Synergy is one of those DotCom era buzzwords that you still occasionally hear from an out of touch executive giving a bad presentation. Synergy also happens to be a piece of software that has significantly contributed to the clean up of my desk here at work.

I work for a hosting company and need a lot of screen real estate so I have a workstation powering 2 monitors. I also have a secondary workstation running Ubuntu Linux and my personal laptop. That’s a lot of computers for one desk to hold (3 in case you weren’t sure what Linux was). At any rate, that means no less than 3 separate keyboards and mice to use all of these workstations. That leaves little to no room for just about anything else and since I love to stack, this was unacceptable.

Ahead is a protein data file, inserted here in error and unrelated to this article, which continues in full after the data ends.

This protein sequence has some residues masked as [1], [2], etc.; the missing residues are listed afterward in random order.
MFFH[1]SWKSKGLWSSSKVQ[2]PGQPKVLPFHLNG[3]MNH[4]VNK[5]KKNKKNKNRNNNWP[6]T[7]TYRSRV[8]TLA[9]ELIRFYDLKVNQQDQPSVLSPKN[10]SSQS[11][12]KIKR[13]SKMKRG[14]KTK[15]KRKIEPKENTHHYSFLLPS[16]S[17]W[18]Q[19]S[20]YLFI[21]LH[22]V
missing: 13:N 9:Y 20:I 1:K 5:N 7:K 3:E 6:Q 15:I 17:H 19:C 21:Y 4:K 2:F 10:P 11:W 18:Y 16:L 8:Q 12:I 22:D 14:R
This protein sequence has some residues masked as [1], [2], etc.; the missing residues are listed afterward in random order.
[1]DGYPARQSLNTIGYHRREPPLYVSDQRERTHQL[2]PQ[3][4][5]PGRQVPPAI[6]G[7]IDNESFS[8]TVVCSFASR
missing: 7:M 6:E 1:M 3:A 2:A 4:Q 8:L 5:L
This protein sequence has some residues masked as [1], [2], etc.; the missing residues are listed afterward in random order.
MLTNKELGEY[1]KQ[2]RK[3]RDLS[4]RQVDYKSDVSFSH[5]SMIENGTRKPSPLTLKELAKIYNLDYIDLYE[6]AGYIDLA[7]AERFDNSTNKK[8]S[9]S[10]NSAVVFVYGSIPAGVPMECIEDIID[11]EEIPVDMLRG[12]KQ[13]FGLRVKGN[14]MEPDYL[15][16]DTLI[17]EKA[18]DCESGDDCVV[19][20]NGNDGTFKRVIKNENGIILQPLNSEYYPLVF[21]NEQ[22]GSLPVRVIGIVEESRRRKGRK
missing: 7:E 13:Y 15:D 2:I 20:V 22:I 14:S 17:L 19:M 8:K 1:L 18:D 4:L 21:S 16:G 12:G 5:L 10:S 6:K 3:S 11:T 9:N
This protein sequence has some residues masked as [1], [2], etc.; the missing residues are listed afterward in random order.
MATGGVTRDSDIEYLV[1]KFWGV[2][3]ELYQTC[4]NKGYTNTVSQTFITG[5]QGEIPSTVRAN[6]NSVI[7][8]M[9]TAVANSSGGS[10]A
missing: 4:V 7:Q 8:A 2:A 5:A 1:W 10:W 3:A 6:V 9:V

One of my co-workers tipped me off about some software called Synergy. Synergy is a ethernet based virtual KVM. KVM stands for keyboard, video, and mouse and is merely a way to run the cables to a big black box that handles switching duty for 2 or more computers. The cables alone for a KVM almost make it not worth the added benefit. Couple that with the technical issues involved in using one and the single monitor limitation and it’s just a big pain. Synergy to the rescue.

Simply install Synergy on all of your machines and setup the display links and Synergy handles the rest. It allows you to seamless use one keyboard and mouse connected to a host computer, but have that keyboard and mouse control any number of additional computers with no additional hardware. The configuration is a bit confusing as you have to explicitly define the physical relationship between all of the monitors, but it gives you the flexibility to setup your workspace in any way you like.

I’ll devote an upcoming post to the full installation and configuration of Synergy for those that are interested. In the meantime, you can get to the Synergy homepage right here.